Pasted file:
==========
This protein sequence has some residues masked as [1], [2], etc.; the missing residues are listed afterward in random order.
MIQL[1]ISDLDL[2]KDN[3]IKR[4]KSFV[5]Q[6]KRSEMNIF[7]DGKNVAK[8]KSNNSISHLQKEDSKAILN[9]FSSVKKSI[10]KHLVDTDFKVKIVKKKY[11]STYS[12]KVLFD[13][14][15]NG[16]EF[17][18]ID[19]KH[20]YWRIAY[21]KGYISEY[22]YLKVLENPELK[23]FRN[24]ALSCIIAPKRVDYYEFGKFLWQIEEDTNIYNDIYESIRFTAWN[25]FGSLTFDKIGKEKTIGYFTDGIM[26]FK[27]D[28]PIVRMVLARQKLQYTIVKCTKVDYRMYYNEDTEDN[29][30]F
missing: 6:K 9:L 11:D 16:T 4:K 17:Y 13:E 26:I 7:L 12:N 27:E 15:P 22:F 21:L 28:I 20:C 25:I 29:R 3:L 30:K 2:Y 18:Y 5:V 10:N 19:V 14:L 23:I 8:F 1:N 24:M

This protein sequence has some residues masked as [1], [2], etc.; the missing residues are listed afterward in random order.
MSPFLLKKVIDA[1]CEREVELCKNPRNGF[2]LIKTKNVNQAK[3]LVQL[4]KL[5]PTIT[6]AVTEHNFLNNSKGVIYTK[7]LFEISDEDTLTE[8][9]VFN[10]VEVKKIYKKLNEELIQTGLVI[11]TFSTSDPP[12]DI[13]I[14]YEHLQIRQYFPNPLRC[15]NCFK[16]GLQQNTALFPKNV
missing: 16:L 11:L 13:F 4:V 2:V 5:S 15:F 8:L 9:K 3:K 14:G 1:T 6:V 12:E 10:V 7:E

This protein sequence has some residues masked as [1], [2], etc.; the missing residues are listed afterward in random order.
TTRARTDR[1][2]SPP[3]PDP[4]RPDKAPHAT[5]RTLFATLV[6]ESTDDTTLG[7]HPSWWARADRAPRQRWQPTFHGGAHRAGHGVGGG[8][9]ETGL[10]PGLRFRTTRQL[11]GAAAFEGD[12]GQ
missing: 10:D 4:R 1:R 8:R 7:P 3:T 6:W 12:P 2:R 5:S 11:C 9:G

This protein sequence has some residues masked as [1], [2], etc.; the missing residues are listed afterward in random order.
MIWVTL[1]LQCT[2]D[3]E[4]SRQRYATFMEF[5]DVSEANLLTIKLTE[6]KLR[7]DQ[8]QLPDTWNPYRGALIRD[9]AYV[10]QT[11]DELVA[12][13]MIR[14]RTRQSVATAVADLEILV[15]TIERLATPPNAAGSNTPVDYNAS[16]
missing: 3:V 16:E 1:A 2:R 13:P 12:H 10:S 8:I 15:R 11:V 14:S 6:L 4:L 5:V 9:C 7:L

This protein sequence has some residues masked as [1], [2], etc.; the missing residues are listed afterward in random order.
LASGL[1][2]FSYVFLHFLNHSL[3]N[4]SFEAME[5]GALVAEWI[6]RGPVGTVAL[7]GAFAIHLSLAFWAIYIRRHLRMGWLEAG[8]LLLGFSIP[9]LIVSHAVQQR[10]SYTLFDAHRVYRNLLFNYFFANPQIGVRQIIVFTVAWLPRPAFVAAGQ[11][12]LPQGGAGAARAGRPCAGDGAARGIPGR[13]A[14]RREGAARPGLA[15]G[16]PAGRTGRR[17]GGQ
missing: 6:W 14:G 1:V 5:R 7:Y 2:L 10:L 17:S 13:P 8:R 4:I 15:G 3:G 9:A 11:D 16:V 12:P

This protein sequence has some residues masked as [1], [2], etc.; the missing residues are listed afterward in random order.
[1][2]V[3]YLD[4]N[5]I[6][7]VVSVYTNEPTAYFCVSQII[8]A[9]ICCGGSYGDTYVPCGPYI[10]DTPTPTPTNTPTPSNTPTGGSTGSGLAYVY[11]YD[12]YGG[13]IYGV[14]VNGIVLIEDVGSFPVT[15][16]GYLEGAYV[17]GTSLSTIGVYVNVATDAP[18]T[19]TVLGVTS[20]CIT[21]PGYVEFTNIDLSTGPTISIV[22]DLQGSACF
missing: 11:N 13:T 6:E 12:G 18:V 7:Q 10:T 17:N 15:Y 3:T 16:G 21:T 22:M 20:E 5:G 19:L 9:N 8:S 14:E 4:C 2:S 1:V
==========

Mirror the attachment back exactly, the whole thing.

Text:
This protein sequence has some residues masked as [1], [2], etc.; the missing residues are listed afterward in random order.
MIQL[1]ISDLDL[2]KDN[3]IKR[4]KSFV[5]Q[6]KRSEMNIF[7]DGKNVAK[8]KSNNSISHLQKEDSKAILN[9]FSSVKKSI[10]KHLVDTDFKVKIVKKKY[11]STYS[12]KVLFD[13][14][15]NG[16]EF[17][18]ID[19]KH[20]YWRIAY[21]KGYISEY[22]YLKVLENPELK[23]FRN[24]ALSCIIAPKRVDYYEFGKFLWQIEEDTNIYNDIYESIRFTAWN[25]FGSLTFDKIGKEKTIGYFTDGIM[26]FK[27]D[28]PIVRMVLARQKLQYTIVKCTKVDYRMYYNEDTEDN[29][30]F
missing: 6:K 9:L 11:D 16:T 4:K 17:Y 13:E 26:I 7:L 12:N 27:E 15:P 22:F 21:L 28:I 20:C 25:I 29:R 3:L 30:K 2:Y 18:Y 5:V 10:N 19:V 14:L 23:I 8:F 1:N 24:M

This protein sequence has some residues masked as [1], [2], etc.; the missing residues are listed afterward in random order.
MSPFLLKKVIDA[1]CEREVELCKNPRNGF[2]LIKTKNVNQAK[3]LVQL[4]KL[5]PTIT[6]AVTEHNFLNNSKGVIYTK[7]LFEISDEDTLTE[8][9]VFN[10]VEVKKIYKKLNEELIQTGLVI[11]TFSTSDPP[12]DI[13]I[14]YEHLQIRQYFPNPLRC[15]NCFK[16]GLQQNTALFPKNV
missing: 16:L 11:L 13:F 4:V 2:V 5:S 15:F 8:L 9:K 3:K 14:G 1:T 6:V 12:E 10:V 7:E

This protein sequence has some residues masked as [1], [2], etc.; the missing residues are listed afterward in random order.
TTRARTDR[1][2]SPP[3]PDP[4]RPDKAPHAT[5]RTLFATLV[6]ESTDDTTLG[7]HPSWWARADRAPRQRWQPTFHGGAHRAGHGVGGG[8][9]ETGL[10]PGLRFRTTRQL[11]GAAAFEGD[12]GQ
missing: 10:D 4:R 1:R 8:R 7:P 3:T 6:W 12:P 2:R 5:S 11:C 9:G

This protein sequence has some residues masked as [1], [2], etc.; the missing residues are listed afterward in random order.
MIWVTL[1]LQCT[2]D[3]E[4]SRQRYATFMEF[5]DVSEANLLTIKLTE[6]KLR[7]DQ[8]QLPDTWNPYRGALIRD[9]AYV[10]QT[11]DELVA[12][13]MIR[14]RTRQSVATAVADLEILV[15]TIERLATPPNAAGSNTPVDYNAS[16]
missing: 3:V 16:E 1:A 2:R 13:P 12:H 10:S 8:I 15:R 11:V 14:S 6:L 4:L 5:V 9:C 7:L

This protein sequence has some residues masked as [1], [2], etc.; the missing residues are listed afterward in random order.
LASGL[1][2]FSYVFLHFLNHSL[3]N[4]SFEAME[5]GALVAEWI[6]RGPVGTVAL[7]GAFAIHLSLAFWAIYIRRHLRMGWLEAG[8]LLLGFSIP[9]LIVSHAVQQR[10]SYTLFDAHRVYRNLLFNYFFANPQIGVRQIIVFTVAWLPRPAFVAAGQ[11][12]LPQGGAGAARAGRPCAGDGAARGIPGR[13]A[14]RREGAARPGLA[15]G[16]PAGRTGRR[17]GGQ
missing: 6:W 14:G 1:V 5:R 7:Y 2:L 10:L 17:S 13:P 8:R 4:I 15:G 3:G 9:A 11:D 16:V 12:P

This protein sequence has some residues masked as [1], [2], etc.; the missing residues are listed afterward in random order.
[1][2]V[3]YLD[4]N[5]I[6][7]VVSVYTNEPTAYFCVSQII[8]A[9]ICCGGSYGDTYVPCGPYI[10]DTPTPTPTNTPTPSNTPTGGSTGSGLAYVY[11]YD[12]YGG[13]IYGV[14]VNGIVLIEDVGSFPVT[15][16]GYLEGAYV[17]GTSLSTIGVYVNVATDAP[18]T[19]TVLGVTS[20]CIT[21]PGYVEFTNIDLSTGPTISIV[22]DLQGSACF
missing: 11:N 13:T 6:E 12:G 18:V 7:Q 10:T 17:N 15:Y 3:T 16:G 21:T 22:M 20:E 5:G 19:L 9:N 8:S 14:E 4:C 2:S 1:V